As últimas notícias publicadas mostraram que o processo de convergência sofreu um atraso em relação ao prazo final de Junho/11, como até já mostrado no Blogabilidade. Mesmo assim, o Tweedie afirmou que o que interessa ao SEC é o alinhamento dos pontos mais críticos, e que estes pontos poderiam ser concluídos neste ano. O IASB quer promover esta convergência o quanto antes possível, até porque recebe pressão do G20 para isso. Um dos pontos que ainda está pendente é a mensuração dos instrumentos financeiros.
Segue matéria na íntegra:
IASB optimistic on US rules timingBy Adam Jones in London
The US could still sign up to international accounting rules this year in spite of repeated delays to preparatory work, according to one of the main cheerleaders for the mooted switch.
Sir David Tweedie, chairman of the International Accounting Standards Board, said the world’s biggest economy could still decide in 2011 to drop its domestic accounting standards, known as US GAAP.
Supporters of an “Esperanto for accounting” claim it would benefit investors, companies and regulators.
However, preparatory work to rewrite the IFRS and US GAAP systems to make them more compatible has been plagued by delays.
Key projects due to finish in June 2011 have now slipped into the second half of the year amid concern that the dash for “convergence” has damaged the quality of new rules written under intense time pressure. A long-standing project to create new standards on insurance accounting has also slipped into 2012.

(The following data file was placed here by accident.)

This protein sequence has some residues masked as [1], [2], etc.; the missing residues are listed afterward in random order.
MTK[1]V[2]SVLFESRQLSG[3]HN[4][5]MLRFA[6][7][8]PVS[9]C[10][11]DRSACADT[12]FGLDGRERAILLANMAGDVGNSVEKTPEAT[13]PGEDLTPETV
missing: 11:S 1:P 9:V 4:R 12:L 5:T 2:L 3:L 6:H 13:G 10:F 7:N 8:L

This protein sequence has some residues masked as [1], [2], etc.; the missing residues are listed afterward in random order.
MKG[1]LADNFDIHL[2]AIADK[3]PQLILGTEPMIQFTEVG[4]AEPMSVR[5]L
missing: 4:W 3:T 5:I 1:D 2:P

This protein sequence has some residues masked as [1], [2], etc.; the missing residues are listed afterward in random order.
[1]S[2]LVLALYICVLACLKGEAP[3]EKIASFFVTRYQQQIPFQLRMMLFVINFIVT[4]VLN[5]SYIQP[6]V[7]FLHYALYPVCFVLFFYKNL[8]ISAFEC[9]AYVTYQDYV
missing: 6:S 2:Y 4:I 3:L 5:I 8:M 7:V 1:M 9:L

Sir David told the Financial Times that the delays announced this month did not mean that the US Securities and Exchange Commission would not be able to decide on IFRS adoption in 2011 as planned.
The SEC did not need to see finished versions of all the new rules first, he argued: “They want to see that most of it is done.”
A progress report issued this week by the IASB and its US counterpart, the Financial Accounting Standards Board, showed that there are still major transatlantic disagreements in key areas of their joint work plan. The valuation of financial instruments such as loans has been particularly fraught.
The FASB has had to row back on an unpopular plan to increase greatly the amount of “fair value” accounting, also known as “mark to market,” in this area.
When the US standard-setter releases an alternative proposal on financial instrument classification and measurement in the third quarter, the IASB will consult on whether to change its own approach, creating fresh uncertainty.
There has also been a mixed reception for a complicated transatlantic compromise on loan loss accounting – a particularly controversial issue during the financial crisis.
Sir David also hit back at criticism from the UK’s House of Lords, whose economic affairs committee recently claimed that IFRS had promoted a box-ticking culture in UK accounting.
The peers had been misinformed about the way IFRS worked, he claimed.
It was “absolute rubbish” to suggest that IFRS inhibits the presentation of a “true and fair view” based on professional judgment, he said.
Fonte: Financial Times - http://www.ft.com/cms/s/0/38bac1d4-6cfa-11e0-83fe-00144feab49a.html#axzz1KOpKf3X7